I have been trying to detangle the history of Adventure — the Crowther / Woods game — so I know which ports I should be playing in which order for the All the Adventures project. This turns out to have been very complicated as information is spread over a tangle of websites and not all of it is accurate. This is my best attempt to sort everything together.
This document will likely get edited as I tangle more things out. Looking at the full list of modifications gives a small glimpse into the insanity.
I link to sources whenever I can.
In the 1975 academic year Will Crowther starts what we know as Adventure. [Source.]
All Crowther family testimony is consistent with the 1975-76 date range. Responding to a direct request via e-mail, Crowther (2001) dated his original “Adventure” to 1975, “give or take a year.”
— Dennis G. Jerz
Will Crowther stops work on Adventure. The game is noticeably incomplete (there is a sign mentioning maintenance in a lower section of the cave where advancing further causes the game to crash). [Source.]
The most likely timeline places Crowther ceasing work on his original game in early 1976.
— Dennis G. Jerz
Starting March, Don Woods discovers the source code and starts working on it. He produces a 250 point version [source] on his way to finalizing a 350 point version several months later.
I’m relying solely on memory which tends to be fallible (see above: the dwarf ‘vanishes’, not ‘disappears’) but my best recollection is that ADVENT.EXE first appeared on the PDP-10s at ADP (the old First Data in Waltham, Mass.) in 1977. It was an incomplete version which only had about 250 points worth of treasure. I seem to recall that there was nothing past the troll bridge but an ‘under construction’ sign or some such. I believe our copy came from WPI, but word at the time was it was developed at Stanford. Two or three months later we got the full 350 point game.
— John Everett
This version is then ported, in a fairly literal way, by Jim Gillogly into C. [Link to source code.]
The original 350-point version is separately ported July 1977 by Kent Blackett. [Source]
ADVENT.FOR: C REV. 17 ADVENTURES MODIFIED BY KENT BLACKETT ENGINEERING SYSTEMS GROUP DIGITAL EQUIPMENT CORP. 15-JUL-77 ORIGINAL VERSION WAS FOR DECSYSTEM-10 THIS VERSION IS FOR FORTRAN IV-PLUS UNDER THE IAS OPERATING SYSTEM ON THE PDP-11/70″.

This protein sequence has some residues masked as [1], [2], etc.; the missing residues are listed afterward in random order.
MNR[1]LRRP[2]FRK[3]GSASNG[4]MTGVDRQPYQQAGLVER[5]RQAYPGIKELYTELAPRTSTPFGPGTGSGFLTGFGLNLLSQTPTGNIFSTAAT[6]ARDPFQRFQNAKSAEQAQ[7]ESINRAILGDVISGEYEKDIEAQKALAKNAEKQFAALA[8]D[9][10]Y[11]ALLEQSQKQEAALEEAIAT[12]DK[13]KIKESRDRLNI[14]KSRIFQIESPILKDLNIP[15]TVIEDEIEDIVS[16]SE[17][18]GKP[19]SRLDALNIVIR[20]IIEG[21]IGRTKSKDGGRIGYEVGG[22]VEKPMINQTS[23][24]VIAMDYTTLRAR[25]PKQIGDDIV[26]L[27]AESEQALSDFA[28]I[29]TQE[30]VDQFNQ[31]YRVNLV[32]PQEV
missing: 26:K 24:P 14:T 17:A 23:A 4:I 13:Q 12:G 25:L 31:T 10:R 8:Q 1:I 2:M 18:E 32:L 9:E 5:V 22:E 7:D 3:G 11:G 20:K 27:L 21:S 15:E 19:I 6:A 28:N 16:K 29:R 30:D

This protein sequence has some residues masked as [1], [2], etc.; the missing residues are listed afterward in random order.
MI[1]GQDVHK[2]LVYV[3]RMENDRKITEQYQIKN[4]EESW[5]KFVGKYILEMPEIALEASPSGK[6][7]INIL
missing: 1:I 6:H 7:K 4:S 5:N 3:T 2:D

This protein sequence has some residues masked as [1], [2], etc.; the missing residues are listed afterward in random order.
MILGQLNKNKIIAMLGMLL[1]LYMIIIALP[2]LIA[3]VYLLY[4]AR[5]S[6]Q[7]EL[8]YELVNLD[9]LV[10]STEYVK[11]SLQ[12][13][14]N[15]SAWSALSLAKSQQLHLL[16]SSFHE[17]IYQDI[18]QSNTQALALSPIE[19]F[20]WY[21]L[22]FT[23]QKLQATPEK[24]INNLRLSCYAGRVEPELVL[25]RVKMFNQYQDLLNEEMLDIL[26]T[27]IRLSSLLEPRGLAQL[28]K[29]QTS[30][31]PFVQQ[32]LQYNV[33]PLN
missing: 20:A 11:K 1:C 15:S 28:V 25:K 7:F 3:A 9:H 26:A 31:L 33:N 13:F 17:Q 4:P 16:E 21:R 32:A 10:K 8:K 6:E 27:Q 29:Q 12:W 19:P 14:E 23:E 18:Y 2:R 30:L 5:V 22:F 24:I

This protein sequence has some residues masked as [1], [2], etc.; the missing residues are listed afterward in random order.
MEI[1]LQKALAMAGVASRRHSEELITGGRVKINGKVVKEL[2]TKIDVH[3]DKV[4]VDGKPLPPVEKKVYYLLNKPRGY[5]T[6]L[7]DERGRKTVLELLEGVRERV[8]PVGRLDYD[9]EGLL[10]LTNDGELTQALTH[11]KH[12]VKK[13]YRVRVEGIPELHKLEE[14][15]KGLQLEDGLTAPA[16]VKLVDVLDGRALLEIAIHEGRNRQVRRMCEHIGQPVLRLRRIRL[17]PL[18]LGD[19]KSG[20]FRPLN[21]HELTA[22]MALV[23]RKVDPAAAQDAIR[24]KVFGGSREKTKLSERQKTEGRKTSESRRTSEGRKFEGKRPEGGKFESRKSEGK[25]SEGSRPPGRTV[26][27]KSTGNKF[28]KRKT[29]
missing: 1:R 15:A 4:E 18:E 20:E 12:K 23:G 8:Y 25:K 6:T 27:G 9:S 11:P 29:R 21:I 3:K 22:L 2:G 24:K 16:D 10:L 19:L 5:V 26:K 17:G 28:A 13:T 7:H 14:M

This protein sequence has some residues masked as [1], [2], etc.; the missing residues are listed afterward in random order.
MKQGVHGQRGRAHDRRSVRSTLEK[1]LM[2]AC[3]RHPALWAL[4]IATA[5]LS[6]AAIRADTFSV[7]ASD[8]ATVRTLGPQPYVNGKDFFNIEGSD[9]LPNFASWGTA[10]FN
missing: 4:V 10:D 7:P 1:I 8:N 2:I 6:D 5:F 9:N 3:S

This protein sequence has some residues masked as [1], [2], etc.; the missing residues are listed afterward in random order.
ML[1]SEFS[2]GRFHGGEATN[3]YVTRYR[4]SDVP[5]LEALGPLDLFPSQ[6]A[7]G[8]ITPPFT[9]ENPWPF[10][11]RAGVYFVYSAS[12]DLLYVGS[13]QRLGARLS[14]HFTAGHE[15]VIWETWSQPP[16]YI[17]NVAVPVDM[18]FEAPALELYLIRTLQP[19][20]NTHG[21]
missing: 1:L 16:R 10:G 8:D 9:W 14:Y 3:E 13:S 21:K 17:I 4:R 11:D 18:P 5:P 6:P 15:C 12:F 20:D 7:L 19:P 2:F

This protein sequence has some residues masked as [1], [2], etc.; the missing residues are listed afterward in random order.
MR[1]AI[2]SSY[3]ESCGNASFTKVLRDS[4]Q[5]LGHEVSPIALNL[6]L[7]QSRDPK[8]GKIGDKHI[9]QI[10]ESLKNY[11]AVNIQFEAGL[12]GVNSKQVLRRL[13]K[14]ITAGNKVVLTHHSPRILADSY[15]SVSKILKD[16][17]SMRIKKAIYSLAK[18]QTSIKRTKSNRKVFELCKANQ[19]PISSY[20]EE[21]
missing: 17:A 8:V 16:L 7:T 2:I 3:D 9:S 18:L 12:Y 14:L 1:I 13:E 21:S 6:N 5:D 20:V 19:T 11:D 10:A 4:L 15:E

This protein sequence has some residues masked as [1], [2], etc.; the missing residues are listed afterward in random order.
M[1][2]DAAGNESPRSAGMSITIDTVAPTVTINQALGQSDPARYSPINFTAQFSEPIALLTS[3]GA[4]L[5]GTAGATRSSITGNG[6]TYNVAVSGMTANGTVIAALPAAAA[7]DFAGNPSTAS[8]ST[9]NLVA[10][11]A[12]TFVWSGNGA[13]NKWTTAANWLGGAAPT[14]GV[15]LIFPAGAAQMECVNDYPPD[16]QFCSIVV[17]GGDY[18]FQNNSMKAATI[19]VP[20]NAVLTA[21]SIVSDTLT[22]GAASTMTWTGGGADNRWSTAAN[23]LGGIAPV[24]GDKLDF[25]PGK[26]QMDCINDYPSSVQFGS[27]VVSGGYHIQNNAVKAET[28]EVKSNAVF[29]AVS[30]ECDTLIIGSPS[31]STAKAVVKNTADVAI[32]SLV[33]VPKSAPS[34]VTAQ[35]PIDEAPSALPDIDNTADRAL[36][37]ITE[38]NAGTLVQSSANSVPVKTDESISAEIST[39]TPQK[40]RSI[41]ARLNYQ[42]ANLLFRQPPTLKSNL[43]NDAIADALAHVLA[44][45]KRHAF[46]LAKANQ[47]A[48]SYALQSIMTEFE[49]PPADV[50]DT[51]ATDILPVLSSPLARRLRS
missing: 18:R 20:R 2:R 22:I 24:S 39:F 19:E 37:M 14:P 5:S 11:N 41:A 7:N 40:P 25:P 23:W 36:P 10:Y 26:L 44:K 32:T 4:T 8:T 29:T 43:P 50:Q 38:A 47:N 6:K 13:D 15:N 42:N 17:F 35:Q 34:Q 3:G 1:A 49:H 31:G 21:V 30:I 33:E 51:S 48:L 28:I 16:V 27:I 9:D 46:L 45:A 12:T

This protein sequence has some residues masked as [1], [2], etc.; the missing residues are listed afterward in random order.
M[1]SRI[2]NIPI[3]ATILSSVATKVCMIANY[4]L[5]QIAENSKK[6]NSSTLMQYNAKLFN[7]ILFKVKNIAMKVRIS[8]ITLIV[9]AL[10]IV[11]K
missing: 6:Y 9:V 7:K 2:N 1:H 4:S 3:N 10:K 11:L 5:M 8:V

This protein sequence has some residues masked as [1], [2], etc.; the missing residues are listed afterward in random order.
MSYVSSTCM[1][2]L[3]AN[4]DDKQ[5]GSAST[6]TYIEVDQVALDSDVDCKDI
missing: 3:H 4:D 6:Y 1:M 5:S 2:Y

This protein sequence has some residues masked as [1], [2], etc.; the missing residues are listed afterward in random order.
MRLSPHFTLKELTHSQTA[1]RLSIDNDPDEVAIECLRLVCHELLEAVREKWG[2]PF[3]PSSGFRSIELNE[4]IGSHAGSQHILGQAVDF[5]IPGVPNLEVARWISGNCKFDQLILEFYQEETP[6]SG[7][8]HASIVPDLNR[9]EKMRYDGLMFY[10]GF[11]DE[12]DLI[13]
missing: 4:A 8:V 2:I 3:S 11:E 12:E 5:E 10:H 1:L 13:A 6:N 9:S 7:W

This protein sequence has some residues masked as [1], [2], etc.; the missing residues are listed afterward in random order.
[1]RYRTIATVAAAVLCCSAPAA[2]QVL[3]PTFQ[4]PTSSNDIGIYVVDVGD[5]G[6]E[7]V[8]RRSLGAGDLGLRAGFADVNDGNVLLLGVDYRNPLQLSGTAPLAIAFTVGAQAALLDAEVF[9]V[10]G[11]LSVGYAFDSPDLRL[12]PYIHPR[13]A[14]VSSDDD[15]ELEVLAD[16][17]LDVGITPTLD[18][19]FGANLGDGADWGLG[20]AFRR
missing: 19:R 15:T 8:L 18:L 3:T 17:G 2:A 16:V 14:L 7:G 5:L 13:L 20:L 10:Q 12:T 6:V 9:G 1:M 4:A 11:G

This is followed by Bob Supnik, circa October (date given in his own source code). It has 366 maximum points and the cumulative efforts of Blackett and Supnik (probably) represents the first modification of the game past the Woods version.
There’s also a version of Bob Supnik’s port on if-archive, although I have been unable to confirm if it is exactly the same as the 1977 code.
The version I played was written in FORTRAN. One of the treasures was an African gray parrot in a pirate aviary, accessible by a rubber raft. There was also an office of some kind with the words “how do you spell relief?” on the wall, and after you read the message, you could use “Rolaids” to teleport to and from the well house. I think the magazine at Witt’s End might have been a copy of Byte magazine.
While this version has been lost, there is a downloadable Osborne port which may be derived from the same source although I have been unable to test it as of yet.
David Long at University of Chicago starts on his own modification of Adventure (a process which goes on until at least 1980), although no versions from this year exist.
Peter Luckett and Jack Pike finish “Adventure II” by the end of 1978. [Source and executables]
David Platt writes yet a different modification of Adventure into a 550-point version. [DOS version]
Microsoft Adventure is released as a commercial game for TRS-80 computers, with both v1.0 and v1.1 dated as June 1979. Gordon Letwin, who wrote the Heath port from 1978, is the one responsible. [Info from the Game’s Manual] It includes some slight modifications which mirror the 1978 Heath version somewhat. [Downloads for v1.0 and v1.1]
This year has a “501 point” version of David Long’s code (“Version 5.2/2, October-79”) although it rather confusingly this might be a “side release” by an anonymous contributor. Even more confusingly the version might actually be intended as 500 points (?) and the vanilla compile goes to 496 points (??) although the version online is fixed to be at 501. [Source code] [501 point version compiled for online]
The David Long story gets very messy past this point into the 1980s and I’m not going into every variant from his code, but I should mention the last version from David Long himself was at 751 points. While this version was playable on Compuserve for a while, it now appears to be lost except for a remake by Carl Ruby into QBASIC.